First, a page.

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Dunroamin 03-03-2012 08:59 AM

Whats out there for training programs?
I have been reading about a program (horse training academy) in Minnesota where the rider and horse attend for three weeks to learn general "Horsemanship" skills. This might be what I need to gain skills, knowledge, confidence and "respect" from my horse and vise versa...... but it is so far away (a long 17 hours for me and my mare; not to mention crossing a border into the states...probably not an issue ) Albeit, references have been good. I was wondering if any one else knows of good programs like it in Ontario or some where closer? .....where rider and horse stay to live, learn and adapt to each other over a ~~three week span? Sorta like a crash course to education and work with an expert.. my area does not have such a program so need outside awareness... any ideas

Jolly Badger 03-04-2012 05:44 PM

Just out of curiosity. . .why would you want a "crash course" as opposed to finding a legitimate local trainer who would work with you and your horse weekly or bi-weekly, give you some ideas on things to work on, and help you make progress over a longer amount of time?

Dunroamin 03-04-2012 08:39 PM

I am a lone rider so by myself I find getting comfortable riding my horse is not easy...,yes I am going to lessons locally. I trailer my mare to a trainer but that's once a week.. and yes I work her during the week... but feel more relaxed in the arena with trainer .. there is nothing around where I can be totally absorbed ... .. I thought the crash course would provide me the opportunity to be totally exposed to the horse environment and get to know my new horse in a "safe" place. I understood he is a well known trainer...

I know I need to work on my nerves more than the horse ... I just love to be around her but when I am on her I get very anxious (had a bad fall off another horse) and dont want to give into my nerves.. I thought something like three weeks of riding/training would help... just wished it was closer to where I live as other places dont provide that kind of exposure... ... Thanks for replying.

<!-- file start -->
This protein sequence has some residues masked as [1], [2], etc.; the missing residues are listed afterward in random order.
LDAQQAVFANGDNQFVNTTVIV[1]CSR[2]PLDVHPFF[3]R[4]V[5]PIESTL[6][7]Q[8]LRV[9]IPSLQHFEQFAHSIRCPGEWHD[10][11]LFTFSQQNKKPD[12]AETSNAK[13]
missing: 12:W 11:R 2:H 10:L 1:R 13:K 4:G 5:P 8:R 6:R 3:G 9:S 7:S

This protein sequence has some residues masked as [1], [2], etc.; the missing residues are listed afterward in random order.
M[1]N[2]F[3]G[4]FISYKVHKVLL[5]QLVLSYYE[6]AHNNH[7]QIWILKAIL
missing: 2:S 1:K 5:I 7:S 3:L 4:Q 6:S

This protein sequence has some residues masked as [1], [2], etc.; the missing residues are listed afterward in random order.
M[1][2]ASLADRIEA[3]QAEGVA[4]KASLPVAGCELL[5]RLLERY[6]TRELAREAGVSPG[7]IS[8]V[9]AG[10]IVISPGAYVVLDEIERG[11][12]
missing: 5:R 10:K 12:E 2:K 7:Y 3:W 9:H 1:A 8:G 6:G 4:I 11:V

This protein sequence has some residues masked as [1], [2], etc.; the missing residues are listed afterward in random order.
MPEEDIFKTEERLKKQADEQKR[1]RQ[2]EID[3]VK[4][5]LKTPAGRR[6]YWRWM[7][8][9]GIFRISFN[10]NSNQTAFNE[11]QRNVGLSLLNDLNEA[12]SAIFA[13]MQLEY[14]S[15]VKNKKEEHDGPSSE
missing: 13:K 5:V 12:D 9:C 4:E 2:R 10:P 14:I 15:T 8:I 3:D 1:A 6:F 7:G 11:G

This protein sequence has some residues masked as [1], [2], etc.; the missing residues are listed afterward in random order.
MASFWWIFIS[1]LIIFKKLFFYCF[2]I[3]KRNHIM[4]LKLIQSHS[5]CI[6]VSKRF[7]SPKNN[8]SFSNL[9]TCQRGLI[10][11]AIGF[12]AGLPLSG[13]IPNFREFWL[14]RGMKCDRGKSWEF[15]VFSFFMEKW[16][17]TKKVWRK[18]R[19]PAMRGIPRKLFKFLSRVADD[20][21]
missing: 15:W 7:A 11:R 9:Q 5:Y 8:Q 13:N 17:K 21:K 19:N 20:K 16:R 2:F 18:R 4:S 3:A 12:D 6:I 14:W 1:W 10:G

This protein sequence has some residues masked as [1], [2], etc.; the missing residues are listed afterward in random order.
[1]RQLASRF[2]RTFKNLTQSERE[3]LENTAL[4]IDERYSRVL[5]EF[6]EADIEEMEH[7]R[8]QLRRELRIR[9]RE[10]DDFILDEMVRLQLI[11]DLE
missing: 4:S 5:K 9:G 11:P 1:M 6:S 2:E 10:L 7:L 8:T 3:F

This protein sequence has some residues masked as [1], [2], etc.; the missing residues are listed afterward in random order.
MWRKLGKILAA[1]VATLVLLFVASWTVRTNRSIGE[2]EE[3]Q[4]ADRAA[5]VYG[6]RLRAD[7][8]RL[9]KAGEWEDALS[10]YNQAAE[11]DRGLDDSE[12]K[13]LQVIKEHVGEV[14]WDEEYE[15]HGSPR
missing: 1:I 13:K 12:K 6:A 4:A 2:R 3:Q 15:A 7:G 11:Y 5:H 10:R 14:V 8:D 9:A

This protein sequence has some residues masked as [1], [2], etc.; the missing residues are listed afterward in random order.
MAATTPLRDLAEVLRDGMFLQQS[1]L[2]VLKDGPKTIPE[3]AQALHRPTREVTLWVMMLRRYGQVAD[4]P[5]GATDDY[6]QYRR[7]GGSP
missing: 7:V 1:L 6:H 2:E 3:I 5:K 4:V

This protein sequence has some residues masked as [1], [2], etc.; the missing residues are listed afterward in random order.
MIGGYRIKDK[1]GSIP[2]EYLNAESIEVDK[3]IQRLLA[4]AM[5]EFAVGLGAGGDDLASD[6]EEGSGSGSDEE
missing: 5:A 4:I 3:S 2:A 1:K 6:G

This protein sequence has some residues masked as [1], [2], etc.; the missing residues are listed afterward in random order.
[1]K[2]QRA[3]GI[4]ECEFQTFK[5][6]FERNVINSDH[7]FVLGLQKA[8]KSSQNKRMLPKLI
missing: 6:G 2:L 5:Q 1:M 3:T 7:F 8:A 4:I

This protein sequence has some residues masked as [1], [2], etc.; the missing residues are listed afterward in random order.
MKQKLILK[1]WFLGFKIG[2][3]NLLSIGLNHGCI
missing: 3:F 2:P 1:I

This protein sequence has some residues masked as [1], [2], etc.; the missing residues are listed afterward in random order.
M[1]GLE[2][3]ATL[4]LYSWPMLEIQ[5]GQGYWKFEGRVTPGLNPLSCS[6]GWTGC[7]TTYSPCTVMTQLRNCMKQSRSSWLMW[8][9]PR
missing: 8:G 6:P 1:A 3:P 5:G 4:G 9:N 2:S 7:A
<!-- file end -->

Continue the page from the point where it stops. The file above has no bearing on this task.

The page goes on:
Jolly Badger 03-05-2012 11:50 AM

Are there any riding/saddle clubs in your area you could join up with to go riding on weekends and just spend time around other people and horses?

I've found that, for the most part, horse people are a friendly and helpful bunch. Just seeing how other people ride and work with their horses may help or inspire you to try new things.

They don't want to see you or your horse get hurt, they love riding and enjoy spending time with other people who like it. It's also nice to know "horse people" in the area in case you need a phone number for a farrier, vet, or some other service or supplier.

Ian McDonald 03-05-2012 12:13 PM

Personally, I'd love to attend Martin Black's Alvord Ranch school. A month on the ranch learning all the ropes and riding every day under the guidance of Martin and his crew. That's a little bit out of the immediate area of Ontario though.

mls 03-05-2012 12:49 PM


Originally Posted by Dunroamin (Post 1389809)
I have been reading about a program (horse training academy) in Minnesota where the rider and horse attend for three weeks to learn general "Horsemanship" skills.

Unless they have changed their classes - the 'academy' is more trick training than anything.

Dunroamin 03-07-2012 06:55 PM

Thanks Jolly Badger.. I have not found any clubs per say for my age group… unless I board my horse.. we have the facilities to keep her here so prefer not to add onto the expense.. Occasionally there are fall fairs parades and Christmas parades where people gather with their horses.. I will ask the farrier when he comes.. that might work.. good idea!
Ian I tried to Google the name you provided.. Martin Black's Alvord Ranch School. The program title does not bring up any web site. about horses per say that I can access . Although I sense it’s a vacation journey without my mare..
MLS: have you been to the academy ? They do teach how to train tricks but from their site they also will teach how to train a horse in the basics i.e. neck reining, backing-up, sliding stop, halter training, gentling, sacking, controlled and free longing, bitting, and flexing. My mare is well broke but not well trained.. I know some of these basics but just being in the environment I think would be good for me… just would prefer something closer and not have to cross the border…

FrancesB 03-13-2012 07:29 AM

Hi Dunroamin, another thing you might like to check out is Friendship Training - (Friendship Training) It is a bit of a different approach but it has made the most amazing difference to my relationship with my gelding Jerry. We are communicating much better and my nerves have completely gone away.


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